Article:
Release: #4116-98 (98-CIV-1365)
For Release: March 10, 1998
CFTC CHARGES HANOVER TRADING CORP. AND DUPONT GROUP, INC.,
BOTH OF NEW YORK, THEIR PRESIDENT MICHAEL SINGER, AND A SALESPERSON IN NATIONWIDE TELEMARKETING SCHEME INVOLVING THE FRAUDULENT SALE OF ILLEGAL OFF-EXCHANGE FUTURES CONTRACTS
Court Issues Ex Parte Order Freezing Assets of Defendants and Seven Others Alleged to Have Received Fraudulently Obtained Funds Totaling At Least $900,000 From At Least 100 Customers Nationwide
WASHINGTON -- The Commodity Futures Trading Commission (CFTC) announced today that on February 25, 1998, it filed a three-count civil injunctive action in the U.S. District Court for the Southern District of New York against Hanover Trading Corp. (Hanover), Dupont Group, Inc. (Dupont), Michael Singer, who is the president of both firms, all located in New York, New York, and William Droge, a Hanover telemarketer of Great Neck, New York, charging them with fraudulently selling illegal off-exchange futures contracts in heating oil, unleaded gasoline, and other commodities to at least 100 customers nationwide, obtaining at least $900,000 in customer funds. From November 1996 to the present, none of the defendants has been registered with the CFTC in any capacity.
On the same day, the court entered an ex parte order, which, among other things, freezes the assets of the defendants and seven others named as relief defendants who are alleged to have received funds directly traceable to the alleged fraud. On March 3, 1998, the Honorable Lewis A. Kaplan entered an order of preliminary injunction against the defendants, which continues the ex parte relief and prohibits defendants Hanover, Dupont, Singer, and Droge from engaging in further violations of federal commodity law, as charged in the CFTC complaint.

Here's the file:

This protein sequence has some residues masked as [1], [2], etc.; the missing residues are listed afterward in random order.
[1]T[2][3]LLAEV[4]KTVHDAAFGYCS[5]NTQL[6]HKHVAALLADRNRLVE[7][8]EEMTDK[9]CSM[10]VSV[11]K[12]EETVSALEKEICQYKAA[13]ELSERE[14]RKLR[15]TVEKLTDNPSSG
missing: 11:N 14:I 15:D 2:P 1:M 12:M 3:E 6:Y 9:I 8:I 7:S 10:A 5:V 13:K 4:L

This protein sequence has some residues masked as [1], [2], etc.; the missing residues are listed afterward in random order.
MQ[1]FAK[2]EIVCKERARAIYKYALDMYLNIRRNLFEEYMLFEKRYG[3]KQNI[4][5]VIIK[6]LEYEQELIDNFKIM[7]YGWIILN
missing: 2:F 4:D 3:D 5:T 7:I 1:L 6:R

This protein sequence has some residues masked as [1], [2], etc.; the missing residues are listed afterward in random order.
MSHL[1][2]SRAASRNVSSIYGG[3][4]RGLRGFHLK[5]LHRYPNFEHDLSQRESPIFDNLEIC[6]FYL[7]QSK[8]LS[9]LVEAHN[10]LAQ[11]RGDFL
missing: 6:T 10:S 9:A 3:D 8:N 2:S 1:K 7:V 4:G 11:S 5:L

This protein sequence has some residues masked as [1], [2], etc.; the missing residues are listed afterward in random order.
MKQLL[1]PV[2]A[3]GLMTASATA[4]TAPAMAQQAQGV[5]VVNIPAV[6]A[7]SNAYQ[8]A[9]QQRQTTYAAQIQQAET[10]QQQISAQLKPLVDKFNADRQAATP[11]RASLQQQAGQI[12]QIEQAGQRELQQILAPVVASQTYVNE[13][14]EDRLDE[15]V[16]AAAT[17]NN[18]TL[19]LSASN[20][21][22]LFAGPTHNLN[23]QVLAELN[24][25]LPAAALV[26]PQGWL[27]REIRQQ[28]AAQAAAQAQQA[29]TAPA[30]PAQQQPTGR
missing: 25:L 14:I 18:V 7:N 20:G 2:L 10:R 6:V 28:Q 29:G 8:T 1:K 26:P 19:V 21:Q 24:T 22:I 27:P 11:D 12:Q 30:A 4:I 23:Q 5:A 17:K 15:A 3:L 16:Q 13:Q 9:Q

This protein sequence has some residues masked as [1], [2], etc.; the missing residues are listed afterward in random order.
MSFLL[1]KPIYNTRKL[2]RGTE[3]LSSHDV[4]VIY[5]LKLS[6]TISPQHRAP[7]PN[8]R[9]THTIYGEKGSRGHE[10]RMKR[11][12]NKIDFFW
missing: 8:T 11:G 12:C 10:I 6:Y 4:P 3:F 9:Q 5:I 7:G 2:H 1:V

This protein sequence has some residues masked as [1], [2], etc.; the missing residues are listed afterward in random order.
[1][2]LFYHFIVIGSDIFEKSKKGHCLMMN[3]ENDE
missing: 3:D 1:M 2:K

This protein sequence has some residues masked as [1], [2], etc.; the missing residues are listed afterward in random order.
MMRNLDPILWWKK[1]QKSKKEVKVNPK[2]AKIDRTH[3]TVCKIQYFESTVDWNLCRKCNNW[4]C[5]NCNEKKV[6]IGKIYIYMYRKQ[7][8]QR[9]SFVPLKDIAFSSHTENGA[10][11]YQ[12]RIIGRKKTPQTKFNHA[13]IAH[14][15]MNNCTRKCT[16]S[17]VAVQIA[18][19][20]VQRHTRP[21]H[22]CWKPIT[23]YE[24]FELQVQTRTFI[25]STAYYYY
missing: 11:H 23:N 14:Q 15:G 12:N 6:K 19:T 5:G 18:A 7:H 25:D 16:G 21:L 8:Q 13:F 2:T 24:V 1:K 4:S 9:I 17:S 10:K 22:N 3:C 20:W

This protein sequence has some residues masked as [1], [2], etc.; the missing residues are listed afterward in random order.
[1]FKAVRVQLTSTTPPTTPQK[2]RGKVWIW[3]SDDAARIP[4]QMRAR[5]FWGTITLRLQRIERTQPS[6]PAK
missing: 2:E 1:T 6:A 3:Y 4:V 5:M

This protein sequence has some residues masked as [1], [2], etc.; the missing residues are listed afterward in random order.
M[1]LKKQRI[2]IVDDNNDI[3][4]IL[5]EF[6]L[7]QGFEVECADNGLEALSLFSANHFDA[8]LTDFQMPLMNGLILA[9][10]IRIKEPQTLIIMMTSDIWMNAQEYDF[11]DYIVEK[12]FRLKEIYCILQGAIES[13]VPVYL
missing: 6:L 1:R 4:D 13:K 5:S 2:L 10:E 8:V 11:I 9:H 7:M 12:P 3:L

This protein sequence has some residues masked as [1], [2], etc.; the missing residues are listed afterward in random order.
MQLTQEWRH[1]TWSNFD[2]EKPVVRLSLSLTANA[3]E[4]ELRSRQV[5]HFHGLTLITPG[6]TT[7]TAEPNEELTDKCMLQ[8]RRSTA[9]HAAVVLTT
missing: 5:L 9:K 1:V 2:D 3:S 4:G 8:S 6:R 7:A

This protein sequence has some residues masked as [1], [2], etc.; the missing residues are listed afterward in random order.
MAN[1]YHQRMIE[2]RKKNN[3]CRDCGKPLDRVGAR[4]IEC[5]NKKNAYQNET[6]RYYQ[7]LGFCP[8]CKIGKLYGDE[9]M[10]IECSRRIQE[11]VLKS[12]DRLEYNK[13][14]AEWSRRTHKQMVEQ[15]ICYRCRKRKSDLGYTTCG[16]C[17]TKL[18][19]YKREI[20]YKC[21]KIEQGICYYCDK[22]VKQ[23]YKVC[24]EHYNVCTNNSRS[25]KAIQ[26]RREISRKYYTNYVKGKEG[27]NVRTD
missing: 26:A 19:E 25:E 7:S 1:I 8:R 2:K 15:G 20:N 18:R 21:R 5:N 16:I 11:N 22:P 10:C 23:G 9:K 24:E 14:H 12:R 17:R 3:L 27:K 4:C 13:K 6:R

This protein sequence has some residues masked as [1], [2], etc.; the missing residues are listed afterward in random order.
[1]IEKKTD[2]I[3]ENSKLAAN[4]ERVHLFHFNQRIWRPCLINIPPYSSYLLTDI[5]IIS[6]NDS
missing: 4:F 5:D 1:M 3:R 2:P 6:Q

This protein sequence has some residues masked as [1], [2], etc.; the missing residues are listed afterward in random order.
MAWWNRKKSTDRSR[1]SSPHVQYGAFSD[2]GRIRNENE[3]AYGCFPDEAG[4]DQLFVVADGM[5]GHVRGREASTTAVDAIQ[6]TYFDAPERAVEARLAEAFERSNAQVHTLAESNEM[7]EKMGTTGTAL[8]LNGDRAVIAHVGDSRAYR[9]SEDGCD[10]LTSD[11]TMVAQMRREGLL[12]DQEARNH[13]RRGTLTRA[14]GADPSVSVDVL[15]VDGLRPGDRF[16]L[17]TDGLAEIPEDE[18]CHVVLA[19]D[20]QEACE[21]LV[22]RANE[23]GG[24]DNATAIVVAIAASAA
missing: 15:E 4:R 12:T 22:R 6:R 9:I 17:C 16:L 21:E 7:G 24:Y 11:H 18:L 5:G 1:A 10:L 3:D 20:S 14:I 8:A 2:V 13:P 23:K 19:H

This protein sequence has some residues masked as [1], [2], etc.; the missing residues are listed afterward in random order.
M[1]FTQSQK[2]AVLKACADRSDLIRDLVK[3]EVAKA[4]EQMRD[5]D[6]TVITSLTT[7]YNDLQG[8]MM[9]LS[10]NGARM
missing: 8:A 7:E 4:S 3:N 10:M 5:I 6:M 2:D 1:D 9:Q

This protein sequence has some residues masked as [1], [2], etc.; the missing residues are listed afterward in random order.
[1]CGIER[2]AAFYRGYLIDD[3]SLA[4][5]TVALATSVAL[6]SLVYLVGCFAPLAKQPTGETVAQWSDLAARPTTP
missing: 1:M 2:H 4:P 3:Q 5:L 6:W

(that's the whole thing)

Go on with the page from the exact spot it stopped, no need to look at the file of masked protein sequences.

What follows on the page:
The complaint alleges that, from at least November 1996 and continuing into the present, defendants Hanover, Dupont, and Singer in violation of Section 4b of the Commodity Exchange Act (CEA) have misappropriated customer funds; that Hanover and Dupont have issued false reports to customers that serve to hide this misappropriation; and that defendants Hanover, Dupont, and Droge have cheated and defrauded customers through false claims concerning the likelihood of profit and the risk of loss associated with Hanover's trading program. The complaint also charges Hanover, Dupont, and Droge with violating Section 4(a) of the CEA by offering and selling illegal, off-exchange futures contracts.
According to the CFTC complaint, Hanover telemarketers claim that they are offering a brief, but highly profitable, investment opportunity in such commodities as heating oil and unleaded gasoline. The complaint alleges that telemarketers tell each customer that they will monitor the market and advise when the price of the commodity purchased has peaked -- which allegedly will occur due to seasonal demands for the purchased commodity. The complaint alleges that, in fact, the trading scheme has caused substantial losses. Moreover, the CFTC complaint charges that Hanover does not purchase commodities or establish futures positions sufficient to cover customers' deposits. The complaint alleges that, instead, Hanover, Dupont, and Singer siphon off a substantial portion of the funds through undisclosed fees, commissions, and interest charges and make substantial payments to various individuals.
Geoffrey Aronow, Director of the CFTC's Division of Enforcement, commented:
"This case is part of the Commission's continuing fight against unscrupulous telemarketers of heating oil, unleaded gasoline, precious metals, and other commodity futures contracts. Often, these fraud artists tout quick riches based on predictable changes in seasonal demands or current news stories. Consumers should realize that market prices usually already reflect that type of public information. Individuals should be skeptical of high-pressure phone sales and promises of high profits with little risk."
In its continuing litigation against the defendants, the CFTC is seeking a permanent injunction in addition to other remedial relief, including restitution to investors. The CFTC gratefully acknowledges the assistance of the United States Attorney's Office for the Southern District of New York and the Federal Bureau of Investigation.